5        A.   No.  I was not in the field.  I went on a field mission in the

 6     morning, on the 17th.

 7        Q.   So when you just testify, "yes, because I went towards Crni Vrh

 8     and everything I spoke about pertains to Crni Vrh," well, you hadn't gone

 9     to Crni Vrh yet to include this information in this report.  That only

10     happened after you drafted this report.

11        A.   That happened one day after this report.

12        Q.   So the information that we see here in this report that's

13     drafted -- you drafted the night of the 16th, is information you received

14     from the Drina Corps and it is based on the information provided by

15     Vinko Pandurevic in his interim combat report dated the 16th of July?

16        A.   What was used was the Drina Corps report.  I never saw

17     Pandurevic's report at the command post.  I first saw it when I arrived

18     here.

19        Q.   So --

20             JUDGE MOLOTO:  The issue really is that this report does not

21     contain any observations you may have made in Crni Vrh on the 17th,

22     because the report was written before the 17th, irrespective of whether

23     you -- the report is from the Drina Corps or from Pandurevic's report.

24             THE WITNESS: [Interpretation] Very well.  That's precisely the

25     case.  We did not have any information as to what was going on at

Page 35174

 1     Crni Vrh.

 2             JUDGE MOLOTO:  Thank you so much.

 3             MS. HASAN:

 4        Q.   And, Mr. Trkulja, to be very clear, the Drina -- you had seen a

 5     report from the Drina Corps which included the information that is

 6     provided in your report that you drafted to the president and which

 7     reflects the information Vinko Pandurevic provided in his interim combat

 8     report?

 9        A.   Yes.

10                           [Prosecution counsel confer]

11                           [Trial Chamber and Registrar confer]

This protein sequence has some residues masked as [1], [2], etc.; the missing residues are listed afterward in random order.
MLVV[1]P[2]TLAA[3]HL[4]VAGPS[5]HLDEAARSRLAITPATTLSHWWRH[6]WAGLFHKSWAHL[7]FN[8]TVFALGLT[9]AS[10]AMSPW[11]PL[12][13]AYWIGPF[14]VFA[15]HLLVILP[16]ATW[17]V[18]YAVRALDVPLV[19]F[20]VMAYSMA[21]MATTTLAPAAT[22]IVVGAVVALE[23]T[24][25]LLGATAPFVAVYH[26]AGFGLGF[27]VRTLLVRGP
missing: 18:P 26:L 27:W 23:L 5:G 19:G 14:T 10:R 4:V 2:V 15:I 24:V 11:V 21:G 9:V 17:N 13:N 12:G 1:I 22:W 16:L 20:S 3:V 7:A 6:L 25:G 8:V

12             JUDGE MOLOTO:  Madam Hasan ...

13                           [Trial Chamber and Legal Officer confer]

14             JUDGE MOLOTO:  Madam Hasan, how much more do you still need?

15     You've reached the end of your time.

16             MS. HASAN:  I'm sorry, I did not hear you very well.  I don't

17     think your microphone was on.

18             JUDGE MOLOTO:  I said, according to the Registrar, you have

19     reached the end of your time.  How much more time do you need?

20             MS. HASAN:  Your Honour, I actually do think I will need

21     20 minutes.

22             JUDGE MOLOTO:  Okay.  Try to squeeze it into 20 minutes.

23             MS. HASAN:

24        Q.   Very quickly, if we can -- given that you keep mentioning

25     Crni Vrh, if we could look at P1087.  This is the Srebrenica map book.

Page 35175

 1             MS. HASAN:  And if I could ask for the ERN page that ends 7949,

 2     please.  Page 19 in e-court.

 3        Q.   And you will see on the right border there --

 4             MS. HASAN:  I mean, if we could just zoom into the centre portion

 5     of this map.

 6        Q.   You see there's Karakaj and if we just there, by that red and

 7     black line, the border there.  And if we take a look at -- you see

 8     Zvornik there towards the bottom of the screen.

 9             MS. HASAN:  And if we go to the left, take a look at the left of

10     that map, okay, and scroll a little bit up.  That's fine.

11        Q.   You see those arrows, that's the movement of the Muslim

12     formations.  And just under the date there, 16 July 1995, Mr. Trkulja, do

13     you see Planinci that we keep referring to?  Do you see that there?

14        A.   I do.

15        Q.   And you see just to the left of that, where it says "Crni Vrh"?

16        A.   Yes.

17        Q.   So, in fact, Crni Vrh is just along where the Muslim formations

18     are moving near to -- to the lines there.  That's the -- that's the axis

19     of movement.

20             JUDGE FLUEGGE:  What is your question?

21             MS. HASAN:

22        Q.   Do you agree, Mr. Trkulja, that your references to Crni Vrh

23     are -- in fact Crni Vrh falls just along the line, the movement of the

24     Muslim formations and their movement up towards the front lines?

25        A.   Madam Prosecutor, the line that depicts the movement of Muslim

Page 35176

 1     forces is an imaginary line.  It was just a forecast.  One of the groups,

 2     possibly the biggest group, was actually moving towards Crni Vrh and not

 3     in the direction pointed by the arrow.

 4        Q.   Let's move on to other things, Mr. Trkulja.

 5             Now, you testified that -- at transcript page 35150, lines 1 to

 6     6, that when you arrived in Baljkovica on 17th of July, that the Muslims

 7     were in a ditch and that it was only on the 18th of July that they passed

 8     through by agreement.  You recall your testimony?

 9        A.   I do.  It is the truth, and there's no two ways around it.